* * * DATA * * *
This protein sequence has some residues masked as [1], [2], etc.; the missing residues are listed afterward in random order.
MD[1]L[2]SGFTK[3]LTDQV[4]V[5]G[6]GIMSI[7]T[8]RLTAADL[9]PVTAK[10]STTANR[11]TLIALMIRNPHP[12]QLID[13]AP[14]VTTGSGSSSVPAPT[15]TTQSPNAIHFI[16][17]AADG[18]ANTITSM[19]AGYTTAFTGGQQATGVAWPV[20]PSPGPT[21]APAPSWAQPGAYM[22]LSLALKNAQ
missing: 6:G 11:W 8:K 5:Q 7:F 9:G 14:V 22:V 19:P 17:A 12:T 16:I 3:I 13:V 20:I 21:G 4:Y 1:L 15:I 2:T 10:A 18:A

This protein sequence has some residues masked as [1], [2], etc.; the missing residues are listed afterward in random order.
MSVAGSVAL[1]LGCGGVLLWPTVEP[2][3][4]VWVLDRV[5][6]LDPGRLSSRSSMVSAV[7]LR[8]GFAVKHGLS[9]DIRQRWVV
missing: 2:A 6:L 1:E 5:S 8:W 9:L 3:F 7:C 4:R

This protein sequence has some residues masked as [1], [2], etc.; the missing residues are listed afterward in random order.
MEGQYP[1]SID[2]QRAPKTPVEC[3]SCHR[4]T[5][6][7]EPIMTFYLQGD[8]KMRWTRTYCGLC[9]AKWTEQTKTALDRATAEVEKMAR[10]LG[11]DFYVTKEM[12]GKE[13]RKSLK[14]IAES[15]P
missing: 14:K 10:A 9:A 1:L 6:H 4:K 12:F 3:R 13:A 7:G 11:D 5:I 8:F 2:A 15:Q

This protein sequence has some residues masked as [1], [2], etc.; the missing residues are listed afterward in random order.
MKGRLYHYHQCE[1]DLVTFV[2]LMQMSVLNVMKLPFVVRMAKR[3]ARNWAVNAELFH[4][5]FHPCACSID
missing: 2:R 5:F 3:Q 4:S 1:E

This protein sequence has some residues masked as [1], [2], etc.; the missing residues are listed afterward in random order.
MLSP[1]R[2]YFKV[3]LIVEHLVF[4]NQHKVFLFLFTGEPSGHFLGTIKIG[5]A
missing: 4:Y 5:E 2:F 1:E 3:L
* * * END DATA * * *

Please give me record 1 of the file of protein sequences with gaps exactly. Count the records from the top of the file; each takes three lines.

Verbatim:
This protein sequence has some residues masked as [1], [2], etc.; the missing residues are listed afterward in random order.
MD[1]L[2]SGFTK[3]LTDQV[4]V[5]G[6]GIMSI[7]T[8]RLTAADL[9]PVTAK[10]STTANR[11]TLIALMIRNPHP[12]QLID[13]AP[14]VTTGSGSSSVPAPT[15]TTQSPNAIHFI[16][17]AADG[18]ANTITSM[19]AGYTTAFTGGQQATGVAWPV[20]PSPGPT[21]APAPSWAQPGAYM[22]LSLALKNAQ
missing: 6:G 11:W 8:K 5:Q 7:F 9:G 14:V 22:V 19:P 17:A 12:T 16:I 3:I 13:V 20:I 21:G 4:Y 1:L 15:I 2:T 10:A 18:A